A Vancouver attorney has found that the only device approved for roadside drug tests in Canada is subject to frequently yielding false positive results. Kyla Lee, a lawyer with the firm Acumen Law, says that the Drager Drug Test 5000 had indicated the presence of drugs including cannabis, opiates, and cocaine after test subjects had used products legal and easily obtained in Canada. The Drager 5000 was approved to conduct roadside screenings for drug impairment in concert with the legalization of cannabis in Canada last year.
“We found there was a retention period of half an hour. It was still found in the mouth even though there were no lingering effects in the body,” she said.
Lee also found that people who had consumed common baked goods subsequently returned positive results for other controlled substances that could cause driving impairment.
“We had several individuals eat poppy seed loaf from Tim Hortons and poppy seed cake they made at home. All of those people tested positive in the saliva test for opiates, and later tested positive in subsequent urine tests,” Lee said.
False Positive Results Could Lead to Arrest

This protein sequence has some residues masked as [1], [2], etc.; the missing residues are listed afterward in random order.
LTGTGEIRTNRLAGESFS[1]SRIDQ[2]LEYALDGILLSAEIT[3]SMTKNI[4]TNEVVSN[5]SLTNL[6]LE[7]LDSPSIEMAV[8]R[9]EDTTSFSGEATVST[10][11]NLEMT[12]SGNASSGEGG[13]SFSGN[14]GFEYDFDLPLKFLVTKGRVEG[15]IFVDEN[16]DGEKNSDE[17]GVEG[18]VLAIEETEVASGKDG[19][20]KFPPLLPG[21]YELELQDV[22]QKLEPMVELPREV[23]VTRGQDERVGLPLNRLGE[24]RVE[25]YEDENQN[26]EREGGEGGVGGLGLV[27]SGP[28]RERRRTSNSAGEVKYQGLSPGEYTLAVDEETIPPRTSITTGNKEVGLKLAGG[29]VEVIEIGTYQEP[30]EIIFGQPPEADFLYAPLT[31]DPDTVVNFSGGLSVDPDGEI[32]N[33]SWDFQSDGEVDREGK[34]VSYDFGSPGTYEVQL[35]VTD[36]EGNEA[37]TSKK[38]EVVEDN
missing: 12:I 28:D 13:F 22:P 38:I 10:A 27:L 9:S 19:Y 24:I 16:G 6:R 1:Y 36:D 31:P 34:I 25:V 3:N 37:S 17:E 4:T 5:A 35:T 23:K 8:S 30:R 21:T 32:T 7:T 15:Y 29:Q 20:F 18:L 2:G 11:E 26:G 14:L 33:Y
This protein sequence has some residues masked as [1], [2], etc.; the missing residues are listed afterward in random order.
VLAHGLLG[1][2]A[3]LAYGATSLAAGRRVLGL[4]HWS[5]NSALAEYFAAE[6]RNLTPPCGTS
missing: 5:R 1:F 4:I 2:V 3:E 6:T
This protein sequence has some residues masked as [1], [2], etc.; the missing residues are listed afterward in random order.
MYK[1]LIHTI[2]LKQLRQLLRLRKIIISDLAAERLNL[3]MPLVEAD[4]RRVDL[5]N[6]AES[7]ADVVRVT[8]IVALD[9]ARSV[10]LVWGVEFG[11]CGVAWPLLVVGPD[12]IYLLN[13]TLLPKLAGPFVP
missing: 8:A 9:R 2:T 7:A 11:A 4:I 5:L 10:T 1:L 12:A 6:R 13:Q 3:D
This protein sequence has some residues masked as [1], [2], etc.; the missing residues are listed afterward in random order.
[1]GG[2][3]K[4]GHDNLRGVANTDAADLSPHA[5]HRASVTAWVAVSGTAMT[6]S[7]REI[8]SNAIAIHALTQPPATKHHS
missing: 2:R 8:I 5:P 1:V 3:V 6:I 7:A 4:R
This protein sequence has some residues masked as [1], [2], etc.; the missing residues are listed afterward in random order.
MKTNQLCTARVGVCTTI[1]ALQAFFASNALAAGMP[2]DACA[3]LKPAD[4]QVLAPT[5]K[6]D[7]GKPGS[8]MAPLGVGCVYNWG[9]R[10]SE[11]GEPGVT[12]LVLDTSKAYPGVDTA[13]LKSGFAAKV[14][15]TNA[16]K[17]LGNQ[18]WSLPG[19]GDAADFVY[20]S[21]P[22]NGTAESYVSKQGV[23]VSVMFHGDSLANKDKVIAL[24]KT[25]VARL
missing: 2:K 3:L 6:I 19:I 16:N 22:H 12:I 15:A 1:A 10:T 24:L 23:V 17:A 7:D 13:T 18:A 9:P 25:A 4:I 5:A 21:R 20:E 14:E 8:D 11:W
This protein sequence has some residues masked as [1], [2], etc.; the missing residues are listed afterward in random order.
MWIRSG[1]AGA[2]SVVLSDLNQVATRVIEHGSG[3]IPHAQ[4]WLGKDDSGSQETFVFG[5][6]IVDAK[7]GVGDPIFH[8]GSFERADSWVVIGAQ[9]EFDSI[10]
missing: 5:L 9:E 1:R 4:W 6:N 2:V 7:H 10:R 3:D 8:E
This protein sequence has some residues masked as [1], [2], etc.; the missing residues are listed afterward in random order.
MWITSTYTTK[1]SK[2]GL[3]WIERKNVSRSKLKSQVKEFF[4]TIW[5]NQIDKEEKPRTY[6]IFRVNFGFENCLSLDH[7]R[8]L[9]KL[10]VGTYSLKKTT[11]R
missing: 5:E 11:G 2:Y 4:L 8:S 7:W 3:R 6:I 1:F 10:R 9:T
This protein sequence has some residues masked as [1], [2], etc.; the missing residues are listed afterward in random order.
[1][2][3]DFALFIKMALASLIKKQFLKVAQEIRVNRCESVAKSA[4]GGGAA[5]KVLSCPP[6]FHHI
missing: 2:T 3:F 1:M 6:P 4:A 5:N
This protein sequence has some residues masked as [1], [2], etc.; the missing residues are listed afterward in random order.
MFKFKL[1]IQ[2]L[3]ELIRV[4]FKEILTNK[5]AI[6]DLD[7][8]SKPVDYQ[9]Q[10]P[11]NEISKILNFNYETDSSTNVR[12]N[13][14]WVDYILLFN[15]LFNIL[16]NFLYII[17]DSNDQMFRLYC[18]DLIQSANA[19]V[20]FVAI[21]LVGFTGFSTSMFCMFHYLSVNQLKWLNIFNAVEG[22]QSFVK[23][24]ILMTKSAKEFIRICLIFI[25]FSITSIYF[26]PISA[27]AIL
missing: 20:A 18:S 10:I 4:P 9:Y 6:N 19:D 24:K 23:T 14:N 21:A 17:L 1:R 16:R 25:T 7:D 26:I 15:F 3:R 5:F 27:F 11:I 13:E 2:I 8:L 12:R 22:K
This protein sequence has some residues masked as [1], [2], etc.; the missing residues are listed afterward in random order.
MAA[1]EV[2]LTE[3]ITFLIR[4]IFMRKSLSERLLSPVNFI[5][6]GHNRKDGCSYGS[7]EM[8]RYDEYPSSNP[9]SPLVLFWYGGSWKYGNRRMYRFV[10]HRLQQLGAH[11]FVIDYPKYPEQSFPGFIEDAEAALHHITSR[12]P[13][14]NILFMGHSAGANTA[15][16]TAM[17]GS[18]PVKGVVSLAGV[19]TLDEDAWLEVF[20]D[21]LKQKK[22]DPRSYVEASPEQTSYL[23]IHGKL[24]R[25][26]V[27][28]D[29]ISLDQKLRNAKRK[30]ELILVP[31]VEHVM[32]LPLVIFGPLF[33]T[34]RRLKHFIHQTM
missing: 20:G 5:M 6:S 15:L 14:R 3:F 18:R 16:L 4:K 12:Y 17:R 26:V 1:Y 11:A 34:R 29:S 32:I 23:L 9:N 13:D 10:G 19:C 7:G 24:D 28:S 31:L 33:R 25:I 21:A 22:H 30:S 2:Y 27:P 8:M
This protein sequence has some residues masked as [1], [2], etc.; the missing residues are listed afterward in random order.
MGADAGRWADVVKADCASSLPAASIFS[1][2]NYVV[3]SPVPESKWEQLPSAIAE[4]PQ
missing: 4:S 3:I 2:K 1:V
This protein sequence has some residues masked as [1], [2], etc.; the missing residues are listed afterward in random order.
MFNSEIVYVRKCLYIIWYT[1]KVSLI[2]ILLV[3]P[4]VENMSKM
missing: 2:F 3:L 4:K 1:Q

She noted that such false positive results could have significant consequences in an actual roadside screening by law enforcement.
“So if a police officer were to pull those people over and gave them a saliva test, they would be arrested,” Lee said.
Other test subjects who had used coca tea had positive results for cocaine returned by the Drager 5000. Coca tea is commonly available in Canada and is made from the same plant that is processed into cocaine.
“That’s so concerning because in our legal system we have a zero-tolerance threshold for cocaine,” Lee said. “Any detectable amount of cocaine in your system means you’re guilty of a criminal offense.”
“People who are wanting to try different kinds of tea are now at risk of being charged with impaired driving,” she added. “It’s another example of how the government really failed in approving this device.”
The Drager 5000 has also received other criticism, including complaints that the device does not function properly in cold weather. Although it is currently the only device approved for roadside drug screenings by the federal government, many law enforcement agencies including the Vancouver Police Department have declined to deploy the machines. A second device, the SoToxa system, has been recommended for approval by a government panel. Lee said that the Drager 5000 should either be improved or recalled.
“We need to put more effort in this country into finding a device that can tell the difference between something that’s impairing a person and something that’s merely present in their system,” she said.
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